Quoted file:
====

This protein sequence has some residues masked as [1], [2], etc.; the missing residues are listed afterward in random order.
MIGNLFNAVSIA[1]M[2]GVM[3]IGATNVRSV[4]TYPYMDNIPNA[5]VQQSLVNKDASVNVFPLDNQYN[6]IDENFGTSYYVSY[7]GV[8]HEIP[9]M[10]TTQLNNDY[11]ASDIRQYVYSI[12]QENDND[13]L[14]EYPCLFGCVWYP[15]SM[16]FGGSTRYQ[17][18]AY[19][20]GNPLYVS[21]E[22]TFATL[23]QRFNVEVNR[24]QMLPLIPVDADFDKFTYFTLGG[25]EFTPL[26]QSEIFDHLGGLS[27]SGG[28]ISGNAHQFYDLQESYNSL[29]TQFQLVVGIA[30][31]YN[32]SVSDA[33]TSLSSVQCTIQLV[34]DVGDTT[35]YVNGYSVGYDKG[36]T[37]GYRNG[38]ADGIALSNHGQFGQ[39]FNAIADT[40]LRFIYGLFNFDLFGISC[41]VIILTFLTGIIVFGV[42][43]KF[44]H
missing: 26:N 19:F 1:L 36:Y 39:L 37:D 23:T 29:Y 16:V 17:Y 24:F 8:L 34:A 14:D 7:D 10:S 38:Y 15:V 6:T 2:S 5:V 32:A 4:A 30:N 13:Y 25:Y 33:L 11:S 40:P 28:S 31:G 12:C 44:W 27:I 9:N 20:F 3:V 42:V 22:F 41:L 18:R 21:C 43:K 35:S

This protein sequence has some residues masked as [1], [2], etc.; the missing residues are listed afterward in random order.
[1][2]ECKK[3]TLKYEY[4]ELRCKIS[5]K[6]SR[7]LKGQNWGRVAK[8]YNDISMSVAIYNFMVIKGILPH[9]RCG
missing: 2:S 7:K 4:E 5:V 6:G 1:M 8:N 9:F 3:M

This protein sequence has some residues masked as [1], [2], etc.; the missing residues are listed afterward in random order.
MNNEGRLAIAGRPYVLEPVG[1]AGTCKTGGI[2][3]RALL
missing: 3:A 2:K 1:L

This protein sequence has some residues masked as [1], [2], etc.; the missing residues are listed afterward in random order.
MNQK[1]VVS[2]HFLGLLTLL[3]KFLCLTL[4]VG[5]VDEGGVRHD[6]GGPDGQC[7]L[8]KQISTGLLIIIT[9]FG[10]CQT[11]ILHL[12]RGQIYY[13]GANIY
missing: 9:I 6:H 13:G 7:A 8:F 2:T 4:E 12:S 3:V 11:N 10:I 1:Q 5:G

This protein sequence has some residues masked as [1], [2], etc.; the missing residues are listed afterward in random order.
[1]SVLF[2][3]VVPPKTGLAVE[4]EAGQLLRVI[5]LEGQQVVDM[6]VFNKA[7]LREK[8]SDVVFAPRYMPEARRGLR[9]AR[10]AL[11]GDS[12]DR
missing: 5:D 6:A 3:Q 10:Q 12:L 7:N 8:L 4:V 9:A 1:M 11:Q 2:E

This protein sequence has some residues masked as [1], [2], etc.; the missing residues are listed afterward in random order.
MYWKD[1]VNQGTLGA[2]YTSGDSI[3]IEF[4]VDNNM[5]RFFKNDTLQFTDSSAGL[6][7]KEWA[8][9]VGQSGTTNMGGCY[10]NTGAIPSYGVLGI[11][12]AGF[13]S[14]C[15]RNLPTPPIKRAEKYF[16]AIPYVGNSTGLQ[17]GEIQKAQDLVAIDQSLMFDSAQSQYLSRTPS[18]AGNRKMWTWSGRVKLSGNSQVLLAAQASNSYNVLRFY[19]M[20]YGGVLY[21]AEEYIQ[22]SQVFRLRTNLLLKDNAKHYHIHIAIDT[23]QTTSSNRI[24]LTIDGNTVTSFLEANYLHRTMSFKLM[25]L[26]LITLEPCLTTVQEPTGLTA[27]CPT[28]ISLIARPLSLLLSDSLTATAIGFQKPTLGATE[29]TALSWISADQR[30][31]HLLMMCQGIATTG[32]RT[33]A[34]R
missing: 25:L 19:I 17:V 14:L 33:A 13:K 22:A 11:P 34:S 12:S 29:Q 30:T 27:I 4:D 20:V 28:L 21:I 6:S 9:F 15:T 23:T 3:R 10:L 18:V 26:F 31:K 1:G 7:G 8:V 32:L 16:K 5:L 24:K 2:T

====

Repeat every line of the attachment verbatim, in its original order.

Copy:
This protein sequence has some residues masked as [1], [2], etc.; the missing residues are listed afterward in random order.
MIGNLFNAVSIA[1]M[2]GVM[3]IGATNVRSV[4]TYPYMDNIPNA[5]VQQSLVNKDASVNVFPLDNQYN[6]IDENFGTSYYVSY[7]GV[8]HEIP[9]M[10]TTQLNNDY[11]ASDIRQYVYSI[12]QENDND[13]L[14]EYPCLFGCVWYP[15]SM[16]FGGSTRYQ[17][18]AY[19][20]GNPLYVS[21]E[22]TFATL[23]QRFNVEVNR[24]QMLPLIPVDADFDKFTYFTLGG[25]EFTPL[26]QSEIFDHLGGLS[27]SGG[28]ISGNAHQFYDLQESYNSL[29]TQFQLVVGIA[30][31]YN[32]SVSDA[33]TSLSSVQCTIQLV[34]DVGDTT[35]YVNGYSVGYDKG[36]T[37]GYRNG[38]ADGIALSNHGQFGQ[39]FNAIADT[40]LRFIYGLFNFDLFGISC[41]VIILTFLTGIIVFGV[42][43]KF[44]H
missing: 26:N 19:F 1:L 36:Y 39:L 37:D 23:T 29:Y 16:V 17:Y 24:F 8:L 34:A 14:D 7:D 10:S 38:Y 15:V 6:T 2:S 5:V 32:A 4:A 30:N 13:Y 25:Y 33:L 11:S 40:P 28:S 31:G 12:C 44:W 27:I 9:N 20:F 3:V 42:V 22:F 41:L 18:R 21:C 43:K 35:S

This protein sequence has some residues masked as [1], [2], etc.; the missing residues are listed afterward in random order.
[1][2]ECKK[3]TLKYEY[4]ELRCKIS[5]K[6]SR[7]LKGQNWGRVAK[8]YNDISMSVAIYNFMVIKGILPH[9]RCG
missing: 2:S 7:K 4:E 5:V 6:G 1:M 8:N 9:F 3:M

This protein sequence has some residues masked as [1], [2], etc.; the missing residues are listed afterward in random order.
MNNEGRLAIAGRPYVLEPVG[1]AGTCKTGGI[2][3]RALL
missing: 3:A 2:K 1:L

This protein sequence has some residues masked as [1], [2], etc.; the missing residues are listed afterward in random order.
MNQK[1]VVS[2]HFLGLLTLL[3]KFLCLTL[4]VG[5]VDEGGVRHD[6]GGPDGQC[7]L[8]KQISTGLLIIIT[9]FG[10]CQT[11]ILHL[12]RGQIYY[13]GANIY
missing: 9:I 6:H 13:G 7:A 8:F 2:T 4:E 12:S 3:V 11:N 10:I 1:Q 5:G

This protein sequence has some residues masked as [1], [2], etc.; the missing residues are listed afterward in random order.
[1]SVLF[2][3]VVPPKTGLAVE[4]EAGQLLRVI[5]LEGQQVVDM[6]VFNKA[7]LREK[8]SDVVFAPRYMPEARRGLR[9]AR[10]AL[11]GDS[12]DR
missing: 5:D 6:A 3:Q 10:Q 12:L 7:N 8:L 4:V 9:A 1:M 11:Q 2:E

This protein sequence has some residues masked as [1], [2], etc.; the missing residues are listed afterward in random order.
MYWKD[1]VNQGTLGA[2]YTSGDSI[3]IEF[4]VDNNM[5]RFFKNDTLQFTDSSAGL[6][7]KEWA[8][9]VGQSGTTNMGGCY[10]NTGAIPSYGVLGI[11][12]AGF[13]S[14]C[15]RNLPTPPIKRAEKYF[16]AIPYVGNSTGLQ[17]GEIQKAQDLVAIDQSLMFDSAQSQYLSRTPS[18]AGNRKMWTWSGRVKLSGNSQVLLAAQASNSYNVLRFY[19]M[20]YGGVLY[21]AEEYIQ[22]SQVFRLRTNLLLKDNAKHYHIHIAIDT[23]QTTSSNRI[24]LTIDGNTVTSFLEANYLHRTMSFKLM[25]L[26]LITLEPCLTTVQEPTGLTA[27]CPT[28]ISLIARPLSLLLSDSLTATAIGFQKPTLGATE[29]TALSWISADQR[30][31]HLLMMCQGIATTG[32]RT[33]A[34]R
missing: 25:L 19:I 17:V 14:L 33:A 13:K 22:A 11:P 34:S 12:S 29:Q 30:T 27:I 4:D 20:V 28:L 21:I 6:S 9:F 15:T 23:T 3:R 10:L 18:V 26:F 31:K 1:G 7:G 8:V 32:L 16:K 5:L 24:K 2:T